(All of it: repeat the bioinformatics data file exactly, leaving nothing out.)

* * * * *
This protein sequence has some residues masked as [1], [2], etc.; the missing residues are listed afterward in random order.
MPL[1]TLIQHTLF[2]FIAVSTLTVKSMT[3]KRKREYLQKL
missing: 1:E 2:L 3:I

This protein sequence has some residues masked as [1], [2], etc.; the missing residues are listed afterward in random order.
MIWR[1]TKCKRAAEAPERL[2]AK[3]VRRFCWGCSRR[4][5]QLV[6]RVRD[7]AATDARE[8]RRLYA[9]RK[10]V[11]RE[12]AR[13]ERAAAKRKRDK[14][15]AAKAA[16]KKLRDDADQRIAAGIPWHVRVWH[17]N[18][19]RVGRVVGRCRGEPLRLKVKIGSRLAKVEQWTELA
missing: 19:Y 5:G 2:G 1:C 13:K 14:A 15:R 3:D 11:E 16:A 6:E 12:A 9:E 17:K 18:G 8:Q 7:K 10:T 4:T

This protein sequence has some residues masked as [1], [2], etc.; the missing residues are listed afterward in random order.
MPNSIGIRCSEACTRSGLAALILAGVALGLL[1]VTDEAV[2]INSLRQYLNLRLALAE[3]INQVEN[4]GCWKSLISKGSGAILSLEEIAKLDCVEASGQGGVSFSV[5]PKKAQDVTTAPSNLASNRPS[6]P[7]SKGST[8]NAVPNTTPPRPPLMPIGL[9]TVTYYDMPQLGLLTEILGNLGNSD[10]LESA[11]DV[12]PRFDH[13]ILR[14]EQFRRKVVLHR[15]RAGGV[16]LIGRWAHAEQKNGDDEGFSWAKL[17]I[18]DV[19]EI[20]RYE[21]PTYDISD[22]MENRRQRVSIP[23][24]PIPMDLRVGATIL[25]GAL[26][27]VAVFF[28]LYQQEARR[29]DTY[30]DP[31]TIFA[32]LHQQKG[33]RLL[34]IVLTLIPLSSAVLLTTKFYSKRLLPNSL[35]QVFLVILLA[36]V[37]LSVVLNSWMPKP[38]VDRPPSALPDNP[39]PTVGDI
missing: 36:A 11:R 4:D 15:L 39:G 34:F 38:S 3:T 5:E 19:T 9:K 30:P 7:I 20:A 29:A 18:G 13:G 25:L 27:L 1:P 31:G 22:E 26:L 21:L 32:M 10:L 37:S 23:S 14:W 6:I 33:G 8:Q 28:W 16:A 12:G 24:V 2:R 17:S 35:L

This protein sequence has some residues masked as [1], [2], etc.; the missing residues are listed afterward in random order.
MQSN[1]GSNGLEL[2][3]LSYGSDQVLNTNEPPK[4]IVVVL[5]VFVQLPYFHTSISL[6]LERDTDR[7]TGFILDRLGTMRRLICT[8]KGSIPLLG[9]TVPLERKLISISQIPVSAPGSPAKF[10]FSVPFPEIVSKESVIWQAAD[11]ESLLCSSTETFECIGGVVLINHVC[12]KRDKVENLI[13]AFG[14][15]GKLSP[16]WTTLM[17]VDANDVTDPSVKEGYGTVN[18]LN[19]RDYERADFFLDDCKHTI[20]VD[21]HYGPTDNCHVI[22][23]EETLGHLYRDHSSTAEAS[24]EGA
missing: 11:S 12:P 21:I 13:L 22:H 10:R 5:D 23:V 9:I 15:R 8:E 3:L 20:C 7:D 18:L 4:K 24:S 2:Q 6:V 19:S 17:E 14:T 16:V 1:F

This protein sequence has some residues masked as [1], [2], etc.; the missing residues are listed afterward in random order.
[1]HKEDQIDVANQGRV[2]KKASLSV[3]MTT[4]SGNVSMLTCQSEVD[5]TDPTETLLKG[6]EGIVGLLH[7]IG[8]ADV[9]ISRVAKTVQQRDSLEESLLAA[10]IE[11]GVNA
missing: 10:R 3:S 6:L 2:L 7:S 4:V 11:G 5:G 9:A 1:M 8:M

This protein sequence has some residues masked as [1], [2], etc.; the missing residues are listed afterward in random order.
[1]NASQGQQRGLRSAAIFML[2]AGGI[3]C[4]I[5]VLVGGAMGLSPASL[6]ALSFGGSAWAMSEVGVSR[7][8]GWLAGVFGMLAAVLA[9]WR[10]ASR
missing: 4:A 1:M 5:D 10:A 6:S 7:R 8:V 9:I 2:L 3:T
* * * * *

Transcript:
This protein sequence has some residues masked as [1], [2], etc.; the missing residues are listed afterward in random order.
MPL[1]TLIQHTLF[2]FIAVSTLTVKSMT[3]KRKREYLQKL
missing: 1:E 2:L 3:I

This protein sequence has some residues masked as [1], [2], etc.; the missing residues are listed afterward in random order.
MIWR[1]TKCKRAAEAPERL[2]AK[3]VRRFCWGCSRR[4][5]QLV[6]RVRD[7]AATDARE[8]RRLYA[9]RK[10]V[11]RE[12]AR[13]ERAAAKRKRDK[14][15]AAKAA[16]KKLRDDADQRIAAGIPWHVRVWH[17]N[18][19]RVGRVVGRCRGEPLRLKVKIGSRLAKVEQWTELA
missing: 19:Y 5:G 2:G 1:C 13:K 14:A 15:R 3:D 11:E 16:A 6:E 12:A 9:E 17:K 18:G 8:Q 7:K 10:T 4:T

This protein sequence has some residues masked as [1], [2], etc.; the missing residues are listed afterward in random order.
MPNSIGIRCSEACTRSGLAALILAGVALGLL[1]VTDEAV[2]INSLRQYLNLRLALAE[3]INQVEN[4]GCWKSLISKGSGAILSLEEIAKLDCVEASGQGGVSFSV[5]PKKAQDVTTAPSNLASNRPS[6]P[7]SKGST[8]NAVPNTTPPRPPLMPIGL[9]TVTYYDMPQLGLLTEILGNLGNSD[10]LESA[11]DV[12]PRFDH[13]ILR[14]EQFRRKVVLHR[15]RAGGV[16]LIGRWAHAEQKNGDDEGFSWAKL[17]I[18]DV[19]EI[20]RYE[21]PTYDISD[22]MENRRQRVSIP[23][24]PIPMDLRVGATIL[25]GAL[26][27]VAVFF[28]LYQQEARR[29]DTY[30]DP[31]TIFA[32]LHQQKG[33]RLL[34]IVLTLIPLSSAVLLTTKFYSKRLLPNSL[35]QVFLVILLA[36]V[37]LSVVLNSWMPKP[38]VDRPPSALPDNP[39]PTVGDI
missing: 36:A 11:R 4:D 15:L 39:G 34:F 38:S 3:T 5:E 19:T 9:K 30:P 7:I 20:A 29:A 18:G 13:G 25:L 27:L 1:P 31:G 22:E 26:L 21:L 32:M 10:L 37:S 23:S 14:W 6:I 33:G 8:Q 28:W 16:A 12:G 24:V 2:R 17:S 35:L

This protein sequence has some residues masked as [1], [2], etc.; the missing residues are listed afterward in random order.
MQSN[1]GSNGLEL[2][3]LSYGSDQVLNTNEPPK[4]IVVVL[5]VFVQLPYFHTSISL[6]LERDTDR[7]TGFILDRLGTMRRLICT[8]KGSIPLLG[9]TVPLERKLISISQIPVSAPGSPAKF[10]FSVPFPEIVSKESVIWQAAD[11]ESLLCSSTETFECIGGVVLINHVC[12]KRDKVENLI[13]AFG[14][15]GKLSP[16]WTTLM[17]VDANDVTDPSVKEGYGTVN[18]LN[19]RDYERADFFLDDCKHTI[20]VD[21]HYGPTDNCHVI[22][23]EETLGHLYRDHSSTAEAS[24]EGA
missing: 11:S 12:P 21:I 13:L 22:H 10:R 5:D 23:V 9:I 15:R 8:E 3:L 20:C 7:D 18:L 4:K 24:S 2:Q 6:V 19:S 17:E 14:T 16:V 1:F

This protein sequence has some residues masked as [1], [2], etc.; the missing residues are listed afterward in random order.
[1]HKEDQIDVANQGRV[2]KKASLSV[3]MTT[4]SGNVSMLTCQSEVD[5]TDPTETLLKG[6]EGIVGLLH[7]IG[8]ADV[9]ISRVAKTVQQRDSLEESLLAA[10]IE[11]GVNA
missing: 10:R 3:S 6:L 2:L 7:S 4:V 11:G 5:G 9:A 1:M 8:M

This protein sequence has some residues masked as [1], [2], etc.; the missing residues are listed afterward in random order.
[1]NASQGQQRGLRSAAIFML[2]AGGI[3]C[4]I[5]VLVGGAMGLSPASL[6]ALSFGGSAWAMSEVGVSR[7][8]GWLAGVFGMLAAVLA[9]WR[10]ASR
missing: 4:A 1:M 5:D 10:A 6:S 7:R 8:V 9:I 2:L 3:T